Social media is something we have now that we didn’t have in 1968, said Tom Brokaw, of NBC TV News.
“Social media is an instrument of communication that we’ve not yet caught up to,” he said. “The big issue is there is no quick way of determining factual matter. People are out there pumping out something to deliberately derail what may be in the best interest of the country or the establishment.”
In 1968, he said, you had the alternative press, like Rolling Stone magazine, and men like “Tom Hayden saying whatever came to his mind when he was at a microphone about the rebellion in America. But most families were puzzled by that because for the first time in their lives they had everything they had ever hoped for and suddenly the younger generation was turning on them.
“Now,” Brokaw said, “because of social media you can be very disruptive with just a keystroke, and there is no way of determining quickly the veracity of it, or the credibility of it. Social media is an exceptional tool, but it is constantly abused. And it has a lot to do with where we are now. How you try to determine what is true and what is not.” And the difficulty of putting things in context because there is always somebody there to disrupt that.
Social media has created this explosion of opinion and comments, said Bill Zimmerman, of Penn State University, a lecturer on communications, and a former social media manager at PSU. “And while the increased connection that journalists have with their readers can be a good thing, such as it being a source of news tips,” it can also be a vehicle for those who wish to spread lies.
“When you get comments from suspected trolls, you have to dig deep and look for the source of the comment, look at the person’s profile, and the comments they’ve made in the past,” Zimmerman said.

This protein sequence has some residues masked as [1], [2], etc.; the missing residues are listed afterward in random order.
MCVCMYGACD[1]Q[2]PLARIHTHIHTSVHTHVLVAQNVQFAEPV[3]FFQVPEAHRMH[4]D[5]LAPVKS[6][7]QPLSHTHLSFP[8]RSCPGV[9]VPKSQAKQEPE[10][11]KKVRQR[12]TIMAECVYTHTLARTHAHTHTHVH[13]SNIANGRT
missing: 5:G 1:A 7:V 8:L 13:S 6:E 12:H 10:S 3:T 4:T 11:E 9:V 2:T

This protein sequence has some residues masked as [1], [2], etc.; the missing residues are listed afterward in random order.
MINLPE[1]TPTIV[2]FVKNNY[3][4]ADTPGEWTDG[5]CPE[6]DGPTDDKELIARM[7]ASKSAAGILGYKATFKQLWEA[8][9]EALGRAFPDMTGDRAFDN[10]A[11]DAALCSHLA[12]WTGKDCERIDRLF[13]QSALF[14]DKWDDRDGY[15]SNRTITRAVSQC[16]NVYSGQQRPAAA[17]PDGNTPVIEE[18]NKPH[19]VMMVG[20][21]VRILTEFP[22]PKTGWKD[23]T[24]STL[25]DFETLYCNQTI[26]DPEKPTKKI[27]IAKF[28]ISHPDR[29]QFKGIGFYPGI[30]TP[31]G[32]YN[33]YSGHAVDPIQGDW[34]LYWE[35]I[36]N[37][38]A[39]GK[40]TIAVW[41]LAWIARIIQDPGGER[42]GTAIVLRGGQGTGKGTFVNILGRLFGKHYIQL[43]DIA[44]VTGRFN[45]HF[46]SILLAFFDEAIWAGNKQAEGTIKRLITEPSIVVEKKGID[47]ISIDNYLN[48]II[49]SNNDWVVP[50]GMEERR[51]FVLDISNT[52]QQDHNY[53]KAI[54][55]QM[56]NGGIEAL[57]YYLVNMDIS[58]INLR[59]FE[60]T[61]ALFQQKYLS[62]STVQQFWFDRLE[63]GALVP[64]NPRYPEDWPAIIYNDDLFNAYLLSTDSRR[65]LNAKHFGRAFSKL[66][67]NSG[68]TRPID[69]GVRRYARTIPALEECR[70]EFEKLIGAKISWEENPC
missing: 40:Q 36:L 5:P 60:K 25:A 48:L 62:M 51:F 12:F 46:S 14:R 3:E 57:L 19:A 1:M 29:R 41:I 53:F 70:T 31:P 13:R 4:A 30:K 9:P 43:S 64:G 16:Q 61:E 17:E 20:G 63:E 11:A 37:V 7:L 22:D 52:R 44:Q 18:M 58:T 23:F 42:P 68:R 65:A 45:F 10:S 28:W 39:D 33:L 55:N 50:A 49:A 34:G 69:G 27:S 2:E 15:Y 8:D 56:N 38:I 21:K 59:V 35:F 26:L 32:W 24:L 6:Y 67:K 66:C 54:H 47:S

Brokaw, Zimmerman agreed, “has done a good job, here, in capturing the anxiety around social media.”
One good thing about the digital age, Zimmerman suggested, “is you can dig into who is making the comments and the relevance of those comments. If there is any opportunity to step in and correct misinformation, as journalists, you do so. But it could also be a lost cause and the person is just wanting to start a flame war in the comment section. It makes for a more cumbersome process and it puts more onus on the journalist to do a lot more people research to figure out what is right and what’s wrong.”
Brokaw does have a Twitter account and said he’s been interested in the reaction to whatever he tweets.
“One way or the other,” Brokaw said, “if I tweet something that is faintly favorable to Trump — like when he went to the Middle East and said, ‘if ISIS comes into your community, throw them out’ — I thought that was a good speech. The left attacked me mercilessly because I had something decent to say about Trump.
“If you have something that is critical of Trump in some fashion, or critical of the climate in which we are living then you get the opposite,” Brokaw said.
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